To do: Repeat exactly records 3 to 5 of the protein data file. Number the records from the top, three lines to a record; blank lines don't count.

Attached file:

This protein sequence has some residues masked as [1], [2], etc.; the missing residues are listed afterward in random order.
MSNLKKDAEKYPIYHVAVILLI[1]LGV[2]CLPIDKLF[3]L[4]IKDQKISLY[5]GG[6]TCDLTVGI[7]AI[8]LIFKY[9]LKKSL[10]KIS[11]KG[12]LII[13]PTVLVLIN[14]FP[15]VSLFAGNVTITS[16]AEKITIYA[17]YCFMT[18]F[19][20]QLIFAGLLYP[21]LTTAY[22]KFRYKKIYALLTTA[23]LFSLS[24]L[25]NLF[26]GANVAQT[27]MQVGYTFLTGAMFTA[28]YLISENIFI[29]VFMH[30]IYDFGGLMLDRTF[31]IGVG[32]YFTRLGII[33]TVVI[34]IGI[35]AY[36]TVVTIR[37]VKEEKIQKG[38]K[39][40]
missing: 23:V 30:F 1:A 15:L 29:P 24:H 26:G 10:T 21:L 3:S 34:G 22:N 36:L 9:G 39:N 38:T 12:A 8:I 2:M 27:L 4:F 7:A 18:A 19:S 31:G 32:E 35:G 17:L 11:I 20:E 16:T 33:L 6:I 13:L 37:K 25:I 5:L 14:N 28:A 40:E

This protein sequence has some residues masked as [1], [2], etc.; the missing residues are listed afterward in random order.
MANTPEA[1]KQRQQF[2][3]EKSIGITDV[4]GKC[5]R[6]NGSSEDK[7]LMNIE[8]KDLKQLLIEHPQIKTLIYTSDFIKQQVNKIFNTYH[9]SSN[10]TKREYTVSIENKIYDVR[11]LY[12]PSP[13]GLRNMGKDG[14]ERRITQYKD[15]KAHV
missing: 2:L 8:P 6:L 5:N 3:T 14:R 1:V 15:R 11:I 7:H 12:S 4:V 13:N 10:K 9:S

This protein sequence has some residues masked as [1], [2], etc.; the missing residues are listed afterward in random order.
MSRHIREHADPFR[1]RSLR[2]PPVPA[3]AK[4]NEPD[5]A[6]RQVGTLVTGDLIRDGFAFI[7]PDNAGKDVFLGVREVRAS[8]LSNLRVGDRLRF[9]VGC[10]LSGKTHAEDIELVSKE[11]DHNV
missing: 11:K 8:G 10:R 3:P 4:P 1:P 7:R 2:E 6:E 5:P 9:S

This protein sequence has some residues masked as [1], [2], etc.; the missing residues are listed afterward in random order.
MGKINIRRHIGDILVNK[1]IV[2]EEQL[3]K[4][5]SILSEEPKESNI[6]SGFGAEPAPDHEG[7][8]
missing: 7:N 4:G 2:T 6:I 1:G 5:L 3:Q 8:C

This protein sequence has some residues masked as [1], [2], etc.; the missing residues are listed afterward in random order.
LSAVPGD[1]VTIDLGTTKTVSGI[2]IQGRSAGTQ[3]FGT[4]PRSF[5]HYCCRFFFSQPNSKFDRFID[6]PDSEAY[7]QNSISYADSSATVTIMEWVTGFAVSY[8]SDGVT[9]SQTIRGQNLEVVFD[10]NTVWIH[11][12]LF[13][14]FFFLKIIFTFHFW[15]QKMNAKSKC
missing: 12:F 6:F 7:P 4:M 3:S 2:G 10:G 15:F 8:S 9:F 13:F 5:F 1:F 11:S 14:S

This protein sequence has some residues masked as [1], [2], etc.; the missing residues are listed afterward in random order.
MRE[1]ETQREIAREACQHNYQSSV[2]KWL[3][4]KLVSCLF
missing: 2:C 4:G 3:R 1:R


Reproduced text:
This protein sequence has some residues masked as [1], [2], etc.; the missing residues are listed afterward in random order.
MSRHIREHADPFR[1]RSLR[2]PPVPA[3]AK[4]NEPD[5]A[6]RQVGTLVTGDLIRDGFAFI[7]PDNAGKDVFLGVREVRAS[8]LSNLRVGDRLRF[9]VGC[10]LSGKTHAEDIELVSKE[11]DHNV
missing: 11:K 8:G 10:R 3:P 4:P 1:P 7:R 2:E 6:E 5:P 9:S

This protein sequence has some residues masked as [1], [2], etc.; the missing residues are listed afterward in random order.
MGKINIRRHIGDILVNK[1]IV[2]EEQL[3]K[4][5]SILSEEPKESNI[6]SGFGAEPAPDHEG[7][8]
missing: 7:N 4:G 2:T 6:I 1:G 5:L 3:Q 8:C

This protein sequence has some residues masked as [1], [2], etc.; the missing residues are listed afterward in random order.
LSAVPGD[1]VTIDLGTTKTVSGI[2]IQGRSAGTQ[3]FGT[4]PRSF[5]HYCCRFFFSQPNSKFDRFID[6]PDSEAY[7]QNSISYADSSATVTIMEWVTGFAVSY[8]SDGVT[9]SQTIRGQNLEVVFD[10]NTVWIH[11][12]LF[13][14]FFFLKIIFTFHFW[15]QKMNAKSKC
missing: 12:F 6:F 7:P 4:M 3:S 2:G 10:G 15:F 8:S 9:F 13:F 5:F 1:F 11:S 14:S